Table of Contents
Emergency Snake Removal
We understand Snake removal in Franklin is usually an emergency. Trapping these reptiles can be dangerous and should only be done by a trained expert. We are professionals with years of experience. Let us help with snakes in the house or garage.
We know how to handle these potentially venomous animals. Don’t let yourself or your family get injured, we will safely remove them from your home. Also, we will find the areas that they have been entering the home and seal those up.
A common reaction to a snake regardless of whether it be in your home or on your property is to kill it whether or not it poses a risk or not. However, many in the local area are harmless and even the dangerous ones would rather flee than fight. They are also very beneficial to the ecology and can help keep other pests away.
Snakes in Home and Yard
Working with these critters can dangerous and should only be done by an expert. Tennessee’s most dangerous venomous include the Northern Copperhead, Timber Rattlesnake and the Cottonmouth. They can cause serious injury even death. The Timber Rattlesnake can be commonly found in homes, commercial, and industrial areas of Williamson County, Tennessee.
They enter the home in search of food, which often small rodents or other small animals that have gained entrance to your home. If you have a snake in your home, you might have other critters there too. They will enter the home in the same way that the other wildlife pests have. Many are excellent climbers and are not confined to foundation access. We will help you to find these entry points and seal them up, which will prevent pests from causing any further problems.
Snake Trapping and Exclusion
There are a number of DIY snake traps on the market, and very few of them are effective. The best way to ensure that you quickly, safely, and efficiently remove this pest animal is to call in a professional. We understand the best way to handle them so that they do not become a potential victim to a bite. We are able to distinguish between venomous and non-venomous species and will adjust our trapping methods.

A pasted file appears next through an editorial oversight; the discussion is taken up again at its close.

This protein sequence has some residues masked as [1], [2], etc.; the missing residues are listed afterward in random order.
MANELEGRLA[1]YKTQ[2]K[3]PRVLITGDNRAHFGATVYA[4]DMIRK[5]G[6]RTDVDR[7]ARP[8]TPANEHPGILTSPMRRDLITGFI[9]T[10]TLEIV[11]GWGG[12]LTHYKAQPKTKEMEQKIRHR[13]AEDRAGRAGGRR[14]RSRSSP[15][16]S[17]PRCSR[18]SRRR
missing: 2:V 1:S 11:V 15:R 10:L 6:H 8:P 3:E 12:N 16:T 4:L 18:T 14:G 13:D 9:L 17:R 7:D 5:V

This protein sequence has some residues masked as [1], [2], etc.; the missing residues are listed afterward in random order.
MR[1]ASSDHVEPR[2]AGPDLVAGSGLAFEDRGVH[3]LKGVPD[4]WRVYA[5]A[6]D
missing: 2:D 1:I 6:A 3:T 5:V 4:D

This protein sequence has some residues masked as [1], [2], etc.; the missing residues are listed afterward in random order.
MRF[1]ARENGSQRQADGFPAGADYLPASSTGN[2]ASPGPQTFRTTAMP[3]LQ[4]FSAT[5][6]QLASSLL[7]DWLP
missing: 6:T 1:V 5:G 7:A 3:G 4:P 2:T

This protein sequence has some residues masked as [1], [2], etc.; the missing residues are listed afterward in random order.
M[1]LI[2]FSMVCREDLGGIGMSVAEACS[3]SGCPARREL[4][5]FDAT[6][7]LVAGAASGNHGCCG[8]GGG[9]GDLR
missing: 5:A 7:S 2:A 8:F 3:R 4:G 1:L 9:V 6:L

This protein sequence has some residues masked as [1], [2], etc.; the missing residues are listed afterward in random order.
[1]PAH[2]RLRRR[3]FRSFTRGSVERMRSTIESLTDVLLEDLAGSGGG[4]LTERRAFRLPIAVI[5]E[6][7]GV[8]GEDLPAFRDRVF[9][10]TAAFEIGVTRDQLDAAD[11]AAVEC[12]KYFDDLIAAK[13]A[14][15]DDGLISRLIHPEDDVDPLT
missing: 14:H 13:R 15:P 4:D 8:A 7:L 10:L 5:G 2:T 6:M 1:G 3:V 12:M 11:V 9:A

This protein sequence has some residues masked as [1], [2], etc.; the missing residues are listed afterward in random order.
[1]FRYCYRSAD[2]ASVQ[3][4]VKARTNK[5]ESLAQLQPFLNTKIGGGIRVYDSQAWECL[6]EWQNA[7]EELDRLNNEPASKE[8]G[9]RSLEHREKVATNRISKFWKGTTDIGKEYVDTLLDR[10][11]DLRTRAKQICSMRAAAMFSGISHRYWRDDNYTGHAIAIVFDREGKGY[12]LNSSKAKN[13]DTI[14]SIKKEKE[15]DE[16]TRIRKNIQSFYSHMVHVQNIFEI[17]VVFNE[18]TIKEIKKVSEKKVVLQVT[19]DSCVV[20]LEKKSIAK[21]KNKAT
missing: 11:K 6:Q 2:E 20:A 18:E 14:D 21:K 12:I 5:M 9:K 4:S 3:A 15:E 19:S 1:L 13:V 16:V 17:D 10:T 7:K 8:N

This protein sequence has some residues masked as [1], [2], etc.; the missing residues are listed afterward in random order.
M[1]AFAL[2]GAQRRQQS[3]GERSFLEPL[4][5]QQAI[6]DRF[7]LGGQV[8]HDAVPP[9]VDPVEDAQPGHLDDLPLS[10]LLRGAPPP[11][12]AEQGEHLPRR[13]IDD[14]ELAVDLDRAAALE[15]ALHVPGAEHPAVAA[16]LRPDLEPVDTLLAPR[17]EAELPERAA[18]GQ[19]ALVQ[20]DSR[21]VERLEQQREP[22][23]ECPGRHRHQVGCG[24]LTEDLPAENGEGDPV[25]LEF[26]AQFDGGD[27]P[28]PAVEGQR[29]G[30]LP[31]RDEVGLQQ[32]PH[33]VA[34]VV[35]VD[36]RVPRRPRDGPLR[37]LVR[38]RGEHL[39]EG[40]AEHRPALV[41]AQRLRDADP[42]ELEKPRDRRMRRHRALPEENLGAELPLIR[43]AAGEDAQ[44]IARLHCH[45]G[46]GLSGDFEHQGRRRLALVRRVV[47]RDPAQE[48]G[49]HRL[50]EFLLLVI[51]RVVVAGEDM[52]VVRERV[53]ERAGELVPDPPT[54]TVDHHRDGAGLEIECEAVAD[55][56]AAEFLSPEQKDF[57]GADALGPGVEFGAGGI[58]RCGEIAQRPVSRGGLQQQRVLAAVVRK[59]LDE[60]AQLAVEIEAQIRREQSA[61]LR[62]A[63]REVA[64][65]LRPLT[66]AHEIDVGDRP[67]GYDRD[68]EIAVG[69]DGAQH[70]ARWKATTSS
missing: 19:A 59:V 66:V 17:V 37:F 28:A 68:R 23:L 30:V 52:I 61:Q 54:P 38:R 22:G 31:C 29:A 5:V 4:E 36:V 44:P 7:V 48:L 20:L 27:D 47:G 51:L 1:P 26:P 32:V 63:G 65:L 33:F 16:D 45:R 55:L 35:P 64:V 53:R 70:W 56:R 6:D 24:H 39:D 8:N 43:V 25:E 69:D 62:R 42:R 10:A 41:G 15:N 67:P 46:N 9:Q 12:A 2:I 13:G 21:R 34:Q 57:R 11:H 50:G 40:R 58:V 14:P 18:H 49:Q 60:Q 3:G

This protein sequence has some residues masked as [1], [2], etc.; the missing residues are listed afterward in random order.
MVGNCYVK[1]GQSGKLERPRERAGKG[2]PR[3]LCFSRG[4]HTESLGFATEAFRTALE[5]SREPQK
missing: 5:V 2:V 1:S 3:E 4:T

Once we have safely removed the problem snake we will work with the homeowner to help exclude them from returning. This is done in a number of ways. We will look to control the food source, which could be from pet food left outside to insect problems in the home. If there is no food, they will move on. One other way is by den site identification; we will inspect the home and grounds searching for any possible dens.
Sealing up the home from any possible wildlife entry points will also control them from entering into the home. These remarkable reptiles are able to enter the home through very small openings. We will seal those points. One last method is to suggest habitat modification. Loose stone or rock walls are a perfect hiding and nesting area. Any debris or long grassy weeds are great cover. We will suggest ideas you can make to your home to deter snakes from entering.
General Snake Removal FAQs
Do mothballs get rid of snakes?
Mothballs are commonly thought to repel snakes. They actually have little to no effect on snakes. The best way to remove snakes from your property is to remove any food sources for the snakes. A professional can suggest proper treatment to repel snakes.
How do you prevent snakes getting into your home?
Snakes inside a home tend to be smaller snakes. These snakes can enter the home through very small gaps such as under the door. They will also enter the home through openings made by other wildlife such as snakes.
Keep your yard clean and free of clutter. Snakes seek out hiding places to ambush their prey. Get rid of any food sources such as mice and insects. A wildlife control operator can help with this. Seal up any holes in foundations, garage, or screen doors.
Are all snakes dangerous?
Most snakes are non-venomous. Although their bite may cause pain it is not dangerous to humans or pets. There are venomous snakes whose bite can be a danger to humans. It is often difficult to differentiate between the species. Don’t handle a snake if you aren’t sure.